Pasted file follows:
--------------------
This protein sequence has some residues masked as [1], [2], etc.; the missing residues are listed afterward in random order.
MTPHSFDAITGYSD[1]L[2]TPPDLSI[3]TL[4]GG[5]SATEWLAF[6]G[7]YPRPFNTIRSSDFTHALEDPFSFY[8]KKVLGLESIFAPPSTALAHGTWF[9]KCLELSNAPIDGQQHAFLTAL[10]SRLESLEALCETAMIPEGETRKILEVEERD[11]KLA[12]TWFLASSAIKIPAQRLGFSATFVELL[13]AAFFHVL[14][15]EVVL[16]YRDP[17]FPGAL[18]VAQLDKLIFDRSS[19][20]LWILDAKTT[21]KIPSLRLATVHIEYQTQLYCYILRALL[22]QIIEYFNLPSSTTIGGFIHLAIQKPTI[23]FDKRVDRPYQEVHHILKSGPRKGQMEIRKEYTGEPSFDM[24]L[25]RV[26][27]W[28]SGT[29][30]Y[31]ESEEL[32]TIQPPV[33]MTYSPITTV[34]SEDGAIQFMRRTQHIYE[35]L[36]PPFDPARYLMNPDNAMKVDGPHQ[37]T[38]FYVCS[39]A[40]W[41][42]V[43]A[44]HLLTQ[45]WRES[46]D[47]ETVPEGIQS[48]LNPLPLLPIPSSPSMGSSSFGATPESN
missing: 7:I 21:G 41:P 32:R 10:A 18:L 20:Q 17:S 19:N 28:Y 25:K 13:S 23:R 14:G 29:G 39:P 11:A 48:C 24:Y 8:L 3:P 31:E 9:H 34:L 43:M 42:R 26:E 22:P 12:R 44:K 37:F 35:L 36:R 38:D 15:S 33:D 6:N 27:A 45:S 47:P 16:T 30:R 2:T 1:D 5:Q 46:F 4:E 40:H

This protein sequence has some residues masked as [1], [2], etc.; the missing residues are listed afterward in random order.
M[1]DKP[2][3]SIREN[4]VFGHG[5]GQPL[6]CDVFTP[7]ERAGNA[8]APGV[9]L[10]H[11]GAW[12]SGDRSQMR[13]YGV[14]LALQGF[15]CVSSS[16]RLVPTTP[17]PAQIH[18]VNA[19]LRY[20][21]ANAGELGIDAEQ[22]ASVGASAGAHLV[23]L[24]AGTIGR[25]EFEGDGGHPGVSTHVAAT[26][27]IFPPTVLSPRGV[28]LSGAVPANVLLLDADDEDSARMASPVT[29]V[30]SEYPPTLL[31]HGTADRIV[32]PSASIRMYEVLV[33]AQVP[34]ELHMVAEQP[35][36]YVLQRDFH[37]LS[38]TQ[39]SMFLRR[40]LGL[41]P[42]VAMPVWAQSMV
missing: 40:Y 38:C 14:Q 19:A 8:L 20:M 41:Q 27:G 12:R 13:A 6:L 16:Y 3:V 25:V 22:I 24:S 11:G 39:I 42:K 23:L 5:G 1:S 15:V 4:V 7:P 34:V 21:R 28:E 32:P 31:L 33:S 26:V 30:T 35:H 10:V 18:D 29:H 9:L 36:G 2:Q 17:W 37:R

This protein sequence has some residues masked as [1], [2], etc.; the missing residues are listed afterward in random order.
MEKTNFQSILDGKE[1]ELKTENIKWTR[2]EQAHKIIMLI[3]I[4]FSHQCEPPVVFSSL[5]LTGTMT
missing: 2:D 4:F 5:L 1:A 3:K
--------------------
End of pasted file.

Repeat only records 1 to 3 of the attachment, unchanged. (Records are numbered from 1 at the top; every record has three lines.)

This protein sequence has some residues masked as [1], [2], etc.; the missing residues are listed afterward in random order.
MTPHSFDAITGYSD[1]L[2]TPPDLSI[3]TL[4]GG[5]SATEWLAF[6]G[7]YPRPFNTIRSSDFTHALEDPFSFY[8]KKVLGLESIFAPPSTALAHGTWF[9]KCLELSNAPIDGQQHAFLTAL[10]SRLESLEALCETAMIPEGETRKILEVEERD[11]KLA[12]TWFLASSAIKIPAQRLGFSATFVELL[13]AAFFHVL[14][15]EVVL[16]YRDP[17]FPGAL[18]VAQLDKLIFDRSS[19][20]LWILDAKTT[21]KIPSLRLATVHIEYQTQLYCYILRALL[22]QIIEYFNLPSSTTIGGFIHLAIQKPTI[23]FDKRVDRPYQEVHHILKSGPRKGQMEIRKEYTGEPSFDM[24]L[25]RV[26][27]W[28]SGT[29][30]Y[31]ESEEL[32]TIQPPV[33]MTYSPITTV[34]SEDGAIQFMRRTQHIYE[35]L[36]PPFDPARYLMNPDNAMKVDGPHQ[37]T[38]FYVCS[39]A[40]W[41][42]V[43]A[44]HLLTQ[45]WRES[46]D[47]ETVPEGIQS[48]LNPLPLLPIPSSPSMGSSSFGATPESN
missing: 7:I 21:G 41:P 32:R 10:A 18:L 20:Q 17:S 19:N 28:Y 25:K 13:S 23:R 14:G 29:G 39:P 11:A 48:C 24:Y 8:L 3:P 31:E 9:H 34:L 43:M 42:R 26:E 22:P 12:R 44:K 37:F 35:L 36:R 38:D 15:S 33:D 6:N 27:A 45:S 47:P 16:T 30:R 2:T 1:D 5:Q 46:F 4:E 40:H

This protein sequence has some residues masked as [1], [2], etc.; the missing residues are listed afterward in random order.
M[1]DKP[2][3]SIREN[4]VFGHG[5]GQPL[6]CDVFTP[7]ERAGNA[8]APGV[9]L[10]H[11]GAW[12]SGDRSQMR[13]YGV[14]LALQGF[15]CVSSS[16]RLVPTTP[17]PAQIH[18]VNA[19]LRY[20][21]ANAGELGIDAEQ[22]ASVGASAGAHLV[23]L[24]AGTIGR[25]EFEGDGGHPGVSTHVAAT[26][27]IFPPTVLSPRGV[28]LSGAVPANVLLLDADDEDSARMASPVT[29]V[30]SEYPPTLL[31]HGTADRIV[32]PSASIRMYEVLV[33]AQVP[34]ELHMVAEQP[35][36]YVLQRDFH[37]LS[38]TQ[39]SMFLRR[40]LGL[41]P[42]VAMPVWAQSMV
missing: 40:Y 38:C 14:Q 19:A 8:L 20:M 41:Q 27:G 12:R 13:A 6:L 16:Y 3:V 25:V 22:I 24:S 11:G 39:I 42:K 23:L 5:G 1:S 15:V 4:V 7:P 34:V 21:R 28:E 32:P 31:L 33:S 26:V 30:T 35:H 10:V 18:D 29:H 9:L 36:G 2:Q 17:W 37:R

This protein sequence has some residues masked as [1], [2], etc.; the missing residues are listed afterward in random order.
MEKTNFQSILDGKE[1]ELKTENIKWTR[2]EQAHKIIMLI[3]I[4]FSHQCEPPVVFSSL[5]LTGTMT
missing: 2:D 4:F 5:L 1:A 3:K